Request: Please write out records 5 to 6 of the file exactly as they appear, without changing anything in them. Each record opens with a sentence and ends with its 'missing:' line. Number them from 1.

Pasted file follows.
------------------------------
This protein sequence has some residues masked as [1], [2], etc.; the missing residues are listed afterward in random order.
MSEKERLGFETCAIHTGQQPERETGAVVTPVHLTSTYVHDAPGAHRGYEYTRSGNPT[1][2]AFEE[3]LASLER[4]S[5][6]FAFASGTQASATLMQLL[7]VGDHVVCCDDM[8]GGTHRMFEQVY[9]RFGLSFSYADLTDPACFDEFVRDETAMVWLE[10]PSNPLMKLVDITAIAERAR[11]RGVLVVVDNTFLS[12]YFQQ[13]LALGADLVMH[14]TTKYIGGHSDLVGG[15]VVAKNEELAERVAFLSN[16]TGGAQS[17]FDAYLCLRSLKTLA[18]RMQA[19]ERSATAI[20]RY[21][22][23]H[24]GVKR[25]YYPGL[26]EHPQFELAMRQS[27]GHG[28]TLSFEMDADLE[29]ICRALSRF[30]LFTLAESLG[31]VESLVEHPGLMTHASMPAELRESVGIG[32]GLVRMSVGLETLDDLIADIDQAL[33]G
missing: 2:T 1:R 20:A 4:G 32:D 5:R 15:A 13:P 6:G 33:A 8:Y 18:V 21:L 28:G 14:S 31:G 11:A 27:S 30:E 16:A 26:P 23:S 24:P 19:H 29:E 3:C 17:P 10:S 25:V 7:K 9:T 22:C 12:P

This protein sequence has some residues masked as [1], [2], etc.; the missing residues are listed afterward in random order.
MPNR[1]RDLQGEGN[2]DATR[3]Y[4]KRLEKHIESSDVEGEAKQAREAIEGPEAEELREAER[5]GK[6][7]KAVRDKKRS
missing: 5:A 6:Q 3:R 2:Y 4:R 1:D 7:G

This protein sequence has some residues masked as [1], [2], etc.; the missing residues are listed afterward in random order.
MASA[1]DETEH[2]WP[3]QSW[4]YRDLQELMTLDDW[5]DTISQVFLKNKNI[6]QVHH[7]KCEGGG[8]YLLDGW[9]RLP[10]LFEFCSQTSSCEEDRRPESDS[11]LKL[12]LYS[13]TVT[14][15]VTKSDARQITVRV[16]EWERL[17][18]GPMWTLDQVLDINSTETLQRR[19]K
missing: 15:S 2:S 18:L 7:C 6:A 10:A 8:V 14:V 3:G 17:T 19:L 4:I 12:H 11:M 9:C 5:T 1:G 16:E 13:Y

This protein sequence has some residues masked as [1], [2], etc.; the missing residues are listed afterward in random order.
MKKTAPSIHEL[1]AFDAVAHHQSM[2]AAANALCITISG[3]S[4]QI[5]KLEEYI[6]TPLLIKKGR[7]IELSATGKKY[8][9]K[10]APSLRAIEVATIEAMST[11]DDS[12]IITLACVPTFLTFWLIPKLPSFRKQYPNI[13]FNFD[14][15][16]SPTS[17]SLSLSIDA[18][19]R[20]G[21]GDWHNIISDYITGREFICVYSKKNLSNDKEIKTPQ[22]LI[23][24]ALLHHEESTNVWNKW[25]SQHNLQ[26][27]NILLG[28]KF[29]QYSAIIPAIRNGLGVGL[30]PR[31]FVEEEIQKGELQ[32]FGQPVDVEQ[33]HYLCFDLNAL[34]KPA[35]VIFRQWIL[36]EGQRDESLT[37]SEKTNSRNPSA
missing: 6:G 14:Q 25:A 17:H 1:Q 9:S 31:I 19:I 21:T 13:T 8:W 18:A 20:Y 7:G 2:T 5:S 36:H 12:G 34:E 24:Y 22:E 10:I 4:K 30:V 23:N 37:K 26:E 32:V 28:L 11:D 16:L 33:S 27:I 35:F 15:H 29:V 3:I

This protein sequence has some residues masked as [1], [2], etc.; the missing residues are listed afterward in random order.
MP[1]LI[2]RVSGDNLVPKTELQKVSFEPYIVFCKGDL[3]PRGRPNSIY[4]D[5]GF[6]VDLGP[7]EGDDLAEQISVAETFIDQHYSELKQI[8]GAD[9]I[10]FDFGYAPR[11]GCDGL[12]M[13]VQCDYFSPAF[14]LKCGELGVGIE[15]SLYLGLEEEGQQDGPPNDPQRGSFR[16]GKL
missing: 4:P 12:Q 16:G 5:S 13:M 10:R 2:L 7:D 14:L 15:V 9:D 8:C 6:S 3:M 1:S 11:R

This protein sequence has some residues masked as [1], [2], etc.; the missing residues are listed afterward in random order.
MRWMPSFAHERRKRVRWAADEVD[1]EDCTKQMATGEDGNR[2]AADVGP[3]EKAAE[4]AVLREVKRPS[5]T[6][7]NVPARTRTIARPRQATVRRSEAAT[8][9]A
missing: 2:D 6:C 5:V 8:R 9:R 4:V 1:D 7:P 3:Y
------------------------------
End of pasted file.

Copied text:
This protein sequence has some residues masked as [1], [2], etc.; the missing residues are listed afterward in random order.
MP[1]LI[2]RVSGDNLVPKTELQKVSFEPYIVFCKGDL[3]PRGRPNSIY[4]D[5]GF[6]VDLGP[7]EGDDLAEQISVAETFIDQHYSELKQI[8]GAD[9]I[10]FDFGYAPR[11]GCDGL[12]M[13]VQCDYFSPAF[14]LKCGELGVGIE[15]SLYLGLEEEGQQDGPPNDPQRGSFR[16]GKL
missing: 4:P 12:Q 16:G 5:S 13:M 10:R 2:L 7:D 14:L 15:V 9:D 8:C 6:S 3:M 1:S 11:R

This protein sequence has some residues masked as [1], [2], etc.; the missing residues are listed afterward in random order.
MRWMPSFAHERRKRVRWAADEVD[1]EDCTKQMATGEDGNR[2]AADVGP[3]EKAAE[4]AVLREVKRPS[5]T[6][7]NVPARTRTIARPRQATVRRSEAAT[8][9]A
missing: 2:D 6:C 5:V 8:R 9:R 4:V 1:D 7:P 3:Y